Bells taken from French churches at a German railroad station, 1914-1918
Vintage ferrotyped gelatin silver print on paper
Purchased by the Benton Museum of Art at Pomona College on August 12, 2020 from Edwynn Houk Gallery, New York.
Germans Rob French Churches of Bells! This photograph taken from a German prisoner who was captured in the Oise District proves Kultur’s respect for the church. All places of worship are robbed of their decorations and bells, to be made into infernal machines of death. Here are some French church bells at a German railroad station.
On recto: Clear label attached near bottom right corner, "Copyright by / Underwood & Underwood, N. Y. / From Elliott Service Co., N. Y."
On verso: Typewritten label attached in center, "Huns Rob French Churches Of Bells! / This photograph taken from a German prisoner cap- / tured in the Oise District, proves Kultur's respect for / the church. All places of worship are robbed of their / decorations and bells to be made into infernal machines / of death. Here are seen some French church bells / at a German railroad station. / PHOTOGRAPHS FURNISHED BY ELLIOT SERVICE CO., 461-479 Eighth Avenue, New York. I-I-AH-1643 B". Handwritten in graphite in top left corner, "UU-049".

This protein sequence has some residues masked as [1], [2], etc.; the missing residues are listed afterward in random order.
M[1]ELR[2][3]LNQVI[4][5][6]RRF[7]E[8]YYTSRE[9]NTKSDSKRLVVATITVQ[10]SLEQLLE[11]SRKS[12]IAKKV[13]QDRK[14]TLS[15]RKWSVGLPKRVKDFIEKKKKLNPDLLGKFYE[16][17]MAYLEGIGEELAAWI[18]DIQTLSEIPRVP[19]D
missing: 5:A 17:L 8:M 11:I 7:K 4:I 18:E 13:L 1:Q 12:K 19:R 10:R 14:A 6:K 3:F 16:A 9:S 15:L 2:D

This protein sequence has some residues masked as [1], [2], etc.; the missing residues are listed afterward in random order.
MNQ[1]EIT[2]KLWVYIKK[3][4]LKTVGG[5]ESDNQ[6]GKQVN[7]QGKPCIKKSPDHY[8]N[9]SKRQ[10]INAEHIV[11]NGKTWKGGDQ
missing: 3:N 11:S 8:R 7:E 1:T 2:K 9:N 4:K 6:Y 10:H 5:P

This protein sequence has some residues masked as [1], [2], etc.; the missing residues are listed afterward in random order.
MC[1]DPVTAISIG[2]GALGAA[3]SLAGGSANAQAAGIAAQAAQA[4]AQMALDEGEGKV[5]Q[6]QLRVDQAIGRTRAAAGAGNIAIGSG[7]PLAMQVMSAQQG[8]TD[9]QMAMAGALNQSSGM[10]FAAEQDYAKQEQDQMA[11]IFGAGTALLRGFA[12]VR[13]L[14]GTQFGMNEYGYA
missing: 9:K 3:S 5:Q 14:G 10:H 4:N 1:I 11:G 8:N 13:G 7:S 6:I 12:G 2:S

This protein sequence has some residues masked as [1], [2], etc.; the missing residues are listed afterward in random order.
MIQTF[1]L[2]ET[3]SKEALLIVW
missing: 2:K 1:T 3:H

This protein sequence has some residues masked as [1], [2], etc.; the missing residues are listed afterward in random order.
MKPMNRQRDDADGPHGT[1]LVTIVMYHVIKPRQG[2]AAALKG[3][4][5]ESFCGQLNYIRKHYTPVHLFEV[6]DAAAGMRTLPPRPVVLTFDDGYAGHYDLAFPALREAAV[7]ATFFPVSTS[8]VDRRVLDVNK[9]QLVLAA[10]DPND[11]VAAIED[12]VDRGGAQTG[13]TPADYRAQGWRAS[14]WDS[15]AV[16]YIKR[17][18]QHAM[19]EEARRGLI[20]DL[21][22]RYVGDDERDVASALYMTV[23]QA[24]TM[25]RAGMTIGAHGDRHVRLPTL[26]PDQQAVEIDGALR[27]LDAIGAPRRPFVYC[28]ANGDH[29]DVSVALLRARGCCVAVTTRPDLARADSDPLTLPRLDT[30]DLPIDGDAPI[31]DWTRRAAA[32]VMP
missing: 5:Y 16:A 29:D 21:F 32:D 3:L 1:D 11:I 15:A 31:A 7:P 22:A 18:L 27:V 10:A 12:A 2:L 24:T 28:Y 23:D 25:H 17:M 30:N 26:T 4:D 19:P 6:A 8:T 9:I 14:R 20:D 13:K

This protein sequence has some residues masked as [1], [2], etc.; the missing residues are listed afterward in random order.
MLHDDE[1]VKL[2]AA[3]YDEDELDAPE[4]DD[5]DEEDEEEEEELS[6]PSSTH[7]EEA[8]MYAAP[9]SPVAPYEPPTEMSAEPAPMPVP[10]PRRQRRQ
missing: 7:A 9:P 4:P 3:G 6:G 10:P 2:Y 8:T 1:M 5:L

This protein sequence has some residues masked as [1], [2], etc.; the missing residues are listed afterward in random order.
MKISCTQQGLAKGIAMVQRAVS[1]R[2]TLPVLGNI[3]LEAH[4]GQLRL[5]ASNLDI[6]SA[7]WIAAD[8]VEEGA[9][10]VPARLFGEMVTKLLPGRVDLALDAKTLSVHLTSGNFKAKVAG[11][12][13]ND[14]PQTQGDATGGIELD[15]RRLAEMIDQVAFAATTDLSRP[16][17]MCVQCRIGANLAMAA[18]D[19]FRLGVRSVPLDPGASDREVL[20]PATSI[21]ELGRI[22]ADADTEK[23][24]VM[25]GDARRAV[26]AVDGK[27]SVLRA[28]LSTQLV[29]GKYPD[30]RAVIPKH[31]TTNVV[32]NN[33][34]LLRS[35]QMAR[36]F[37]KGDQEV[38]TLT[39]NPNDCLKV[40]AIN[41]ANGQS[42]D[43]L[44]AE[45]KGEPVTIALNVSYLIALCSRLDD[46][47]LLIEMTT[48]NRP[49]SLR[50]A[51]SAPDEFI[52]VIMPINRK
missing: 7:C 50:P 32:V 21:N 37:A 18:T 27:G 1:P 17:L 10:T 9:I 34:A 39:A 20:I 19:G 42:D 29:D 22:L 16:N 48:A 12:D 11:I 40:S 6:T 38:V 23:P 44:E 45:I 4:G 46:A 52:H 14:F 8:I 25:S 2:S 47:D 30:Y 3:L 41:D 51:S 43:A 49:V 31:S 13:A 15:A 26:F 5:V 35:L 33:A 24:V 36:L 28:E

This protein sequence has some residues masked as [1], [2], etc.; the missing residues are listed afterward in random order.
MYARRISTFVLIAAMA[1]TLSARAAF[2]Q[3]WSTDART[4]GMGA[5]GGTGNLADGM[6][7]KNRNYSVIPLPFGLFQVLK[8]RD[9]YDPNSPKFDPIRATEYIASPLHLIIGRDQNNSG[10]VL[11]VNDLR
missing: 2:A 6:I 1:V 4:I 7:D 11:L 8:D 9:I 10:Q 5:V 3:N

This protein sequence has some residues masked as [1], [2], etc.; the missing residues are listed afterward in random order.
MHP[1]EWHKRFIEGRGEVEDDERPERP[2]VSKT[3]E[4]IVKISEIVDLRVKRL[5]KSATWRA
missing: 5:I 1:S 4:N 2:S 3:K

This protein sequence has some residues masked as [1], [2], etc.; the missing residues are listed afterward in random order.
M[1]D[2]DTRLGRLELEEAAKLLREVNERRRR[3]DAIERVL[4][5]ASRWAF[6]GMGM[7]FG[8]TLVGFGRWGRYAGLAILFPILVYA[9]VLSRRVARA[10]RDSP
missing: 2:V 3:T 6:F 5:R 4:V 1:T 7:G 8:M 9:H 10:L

Ferrotyped prints are processed in such a way that they are shiny. The print has a sensitive surface, usually thinner, because it was put through a press while still wet.
Ferrotyped prints have a sensitive surface, usually shiny and thinner, because they are put through a press while still wet. Ferrotyping makes the surface of the photograph smoother. Light does not scatter as much on a smoother surface, so this increases contrast. That makes ferrotyped images better for press photography.
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